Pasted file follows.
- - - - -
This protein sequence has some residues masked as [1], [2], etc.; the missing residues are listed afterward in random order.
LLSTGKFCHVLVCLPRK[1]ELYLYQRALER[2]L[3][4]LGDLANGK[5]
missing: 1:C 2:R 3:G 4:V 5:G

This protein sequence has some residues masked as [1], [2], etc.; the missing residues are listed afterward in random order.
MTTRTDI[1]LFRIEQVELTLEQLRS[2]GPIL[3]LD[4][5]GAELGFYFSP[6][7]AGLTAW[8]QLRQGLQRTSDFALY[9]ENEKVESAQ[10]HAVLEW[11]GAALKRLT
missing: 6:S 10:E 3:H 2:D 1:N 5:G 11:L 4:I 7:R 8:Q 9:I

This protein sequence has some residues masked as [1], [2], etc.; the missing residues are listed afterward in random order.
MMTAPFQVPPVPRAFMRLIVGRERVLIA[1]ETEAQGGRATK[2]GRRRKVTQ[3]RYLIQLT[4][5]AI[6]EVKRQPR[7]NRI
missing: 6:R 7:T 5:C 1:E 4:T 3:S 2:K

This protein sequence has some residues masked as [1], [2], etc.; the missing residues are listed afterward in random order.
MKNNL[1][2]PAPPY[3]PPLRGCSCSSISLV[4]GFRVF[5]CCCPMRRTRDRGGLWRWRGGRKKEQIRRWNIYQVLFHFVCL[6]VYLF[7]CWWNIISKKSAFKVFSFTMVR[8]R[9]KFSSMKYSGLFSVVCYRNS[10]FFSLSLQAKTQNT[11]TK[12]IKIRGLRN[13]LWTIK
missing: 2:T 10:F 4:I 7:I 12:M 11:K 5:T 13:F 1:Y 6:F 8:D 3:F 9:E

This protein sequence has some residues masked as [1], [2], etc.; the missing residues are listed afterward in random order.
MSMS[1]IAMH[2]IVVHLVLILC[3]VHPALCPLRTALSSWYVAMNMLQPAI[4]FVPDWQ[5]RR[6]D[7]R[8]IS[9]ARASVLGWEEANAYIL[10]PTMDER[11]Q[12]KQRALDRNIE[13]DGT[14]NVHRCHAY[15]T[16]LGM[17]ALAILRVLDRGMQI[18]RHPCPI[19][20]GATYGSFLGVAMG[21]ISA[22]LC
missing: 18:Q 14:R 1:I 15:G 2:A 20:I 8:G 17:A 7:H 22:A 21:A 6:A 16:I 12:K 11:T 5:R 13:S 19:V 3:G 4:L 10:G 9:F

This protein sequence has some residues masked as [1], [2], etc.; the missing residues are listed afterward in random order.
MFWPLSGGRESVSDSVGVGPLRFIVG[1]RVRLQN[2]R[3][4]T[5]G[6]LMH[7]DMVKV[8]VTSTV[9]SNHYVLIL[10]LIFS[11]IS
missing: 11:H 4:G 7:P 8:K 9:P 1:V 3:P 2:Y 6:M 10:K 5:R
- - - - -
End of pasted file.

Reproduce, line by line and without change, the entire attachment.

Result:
This protein sequence has some residues masked as [1], [2], etc.; the missing residues are listed afterward in random order.
LLSTGKFCHVLVCLPRK[1]ELYLYQRALER[2]L[3][4]LGDLANGK[5]
missing: 1:C 2:R 3:G 4:V 5:G

This protein sequence has some residues masked as [1], [2], etc.; the missing residues are listed afterward in random order.
MTTRTDI[1]LFRIEQVELTLEQLRS[2]GPIL[3]LD[4][5]GAELGFYFSP[6][7]AGLTAW[8]QLRQGLQRTSDFALY[9]ENEKVESAQ[10]HAVLEW[11]GAALKRLT
missing: 6:S 10:E 3:H 2:D 1:N 5:G 11:L 4:I 7:R 8:Q 9:I

This protein sequence has some residues masked as [1], [2], etc.; the missing residues are listed afterward in random order.
MMTAPFQVPPVPRAFMRLIVGRERVLIA[1]ETEAQGGRATK[2]GRRRKVTQ[3]RYLIQLT[4][5]AI[6]EVKRQPR[7]NRI
missing: 6:R 7:T 5:C 1:E 4:T 3:S 2:K

This protein sequence has some residues masked as [1], [2], etc.; the missing residues are listed afterward in random order.
MKNNL[1][2]PAPPY[3]PPLRGCSCSSISLV[4]GFRVF[5]CCCPMRRTRDRGGLWRWRGGRKKEQIRRWNIYQVLFHFVCL[6]VYLF[7]CWWNIISKKSAFKVFSFTMVR[8]R[9]KFSSMKYSGLFSVVCYRNS[10]FFSLSLQAKTQNT[11]TK[12]IKIRGLRN[13]LWTIK
missing: 2:T 10:F 4:I 7:I 12:M 11:K 5:T 13:F 1:Y 6:F 8:D 3:F 9:E

This protein sequence has some residues masked as [1], [2], etc.; the missing residues are listed afterward in random order.
MSMS[1]IAMH[2]IVVHLVLILC[3]VHPALCPLRTALSSWYVAMNMLQPAI[4]FVPDWQ[5]RR[6]D[7]R[8]IS[9]ARASVLGWEEANAYIL[10]PTMDER[11]Q[12]KQRALDRNIE[13]DGT[14]NVHRCHAY[15]T[16]LGM[17]ALAILRVLDRGMQI[18]RHPCPI[19][20]GATYGSFLGVAMG[21]ISA[22]LC
missing: 18:Q 14:R 1:I 15:G 2:A 20:I 8:G 17:A 7:H 22:A 21:A 6:A 16:I 12:K 11:T 5:R 13:S 19:V 3:G 4:L 10:G 9:F

This protein sequence has some residues masked as [1], [2], etc.; the missing residues are listed afterward in random order.
MFWPLSGGRESVSDSVGVGPLRFIVG[1]RVRLQN[2]R[3][4]T[5]G[6]LMH[7]DMVKV[8]VTSTV[9]SNHYVLIL[10]LIFS[11]IS
missing: 11:H 4:G 7:P 8:K 9:P 1:V 3:P 2:Y 6:M 10:K 5:R